Lockheed Confirms New Details Of Speed Racer’s Role And Future

Lockheed Martin has confirmed a secret customer has ordered the Speed Racer flight vehicle that the Skunk Works unveiled a year ago as a technology demonstrator. 

A poster on a wall of a Skunk Works facility shed new light on the secretive vehicle’s intended role by spelling out each letter in the program’s official acronym: “Small, Penetrating, Expendable Decoy Radically Affordable Compact Extended Range.”

Lockheed plans to begin manufacturing the Speed Racer on the Palmdale, California, site, but production likely will transition elsewhere, said Jeff Babione, vice president of the Skunk Works division.

Babione compared the likely transition of the Speed Racer to the Skunk Works’ experience with developing the prototype for the AGM-158 Joint Air to Surface Standoff Missile, which was handed over to Lockheed’s Missiles and Fire Control Division to build and sustain. 

Lockheed unveiled the Speed Racer project in September 2020 as a technology demonstrator to prove out a new internal, digital engineering process called the StarDrive. 

In February, Lockheed released a video showing launch of the aircraft from a carrier aircraft. At the same time, the Air Force Research Laboratory (AFRL) named the Speed Racer as one of the projects that would be discussed during the Armament Industry Roundtable in March.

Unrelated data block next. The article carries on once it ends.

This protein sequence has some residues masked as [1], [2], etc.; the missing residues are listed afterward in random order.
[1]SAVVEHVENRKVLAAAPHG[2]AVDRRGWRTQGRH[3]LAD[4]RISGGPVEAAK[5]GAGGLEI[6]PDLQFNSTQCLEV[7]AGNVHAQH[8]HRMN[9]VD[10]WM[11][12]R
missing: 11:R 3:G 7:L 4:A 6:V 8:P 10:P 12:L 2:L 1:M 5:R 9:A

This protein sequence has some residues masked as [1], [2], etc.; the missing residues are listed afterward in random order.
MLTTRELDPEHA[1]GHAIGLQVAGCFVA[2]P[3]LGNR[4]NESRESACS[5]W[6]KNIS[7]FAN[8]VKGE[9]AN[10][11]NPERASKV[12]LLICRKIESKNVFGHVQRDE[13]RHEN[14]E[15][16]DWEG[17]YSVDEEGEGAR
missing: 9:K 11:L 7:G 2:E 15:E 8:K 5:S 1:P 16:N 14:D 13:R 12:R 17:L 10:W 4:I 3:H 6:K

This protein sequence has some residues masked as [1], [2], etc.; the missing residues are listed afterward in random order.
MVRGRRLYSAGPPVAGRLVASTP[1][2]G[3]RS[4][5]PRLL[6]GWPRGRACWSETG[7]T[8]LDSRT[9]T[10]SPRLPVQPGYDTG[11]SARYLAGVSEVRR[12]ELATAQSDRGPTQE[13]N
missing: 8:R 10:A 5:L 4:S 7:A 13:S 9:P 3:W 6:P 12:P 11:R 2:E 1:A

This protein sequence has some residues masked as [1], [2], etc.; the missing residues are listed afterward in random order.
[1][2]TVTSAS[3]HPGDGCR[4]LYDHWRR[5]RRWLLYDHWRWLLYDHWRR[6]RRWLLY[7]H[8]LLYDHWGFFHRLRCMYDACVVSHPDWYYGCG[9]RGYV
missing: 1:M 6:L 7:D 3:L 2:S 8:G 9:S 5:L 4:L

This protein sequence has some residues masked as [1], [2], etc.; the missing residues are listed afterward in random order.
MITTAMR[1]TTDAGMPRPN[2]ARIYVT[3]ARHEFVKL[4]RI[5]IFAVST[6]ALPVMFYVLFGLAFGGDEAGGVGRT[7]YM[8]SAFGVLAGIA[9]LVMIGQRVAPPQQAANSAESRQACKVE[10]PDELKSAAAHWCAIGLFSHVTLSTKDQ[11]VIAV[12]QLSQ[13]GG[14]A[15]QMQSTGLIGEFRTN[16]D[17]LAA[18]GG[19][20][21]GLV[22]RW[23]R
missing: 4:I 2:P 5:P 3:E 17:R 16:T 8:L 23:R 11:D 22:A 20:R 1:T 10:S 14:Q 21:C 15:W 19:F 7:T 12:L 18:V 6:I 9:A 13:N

The first Speed Racer prototype has not yet flown, said Renee Pasman, director of Integrated Systems at the Skunk Works. 

The term “decoy” in the title of the program’s acronym suggests a role similar to the mission now performed by the Raytheon ADM-160 Miniature Air-Launched Decoy. The AFRL previously funded Northrop Grumman to develop a low-cost alternative called the Gray Wolf. The latter project yielded an autonomous-control and networking system that was used for the AFRL’s Golden Horde experiment, which joined multiple Small Diameter Bombs in a series of demonstrations. 

Steve Trimble

Steve covers military aviation, missiles and space for the Aviation Week Network, based in Washington DC.


1 Comment
Go Speed Racer....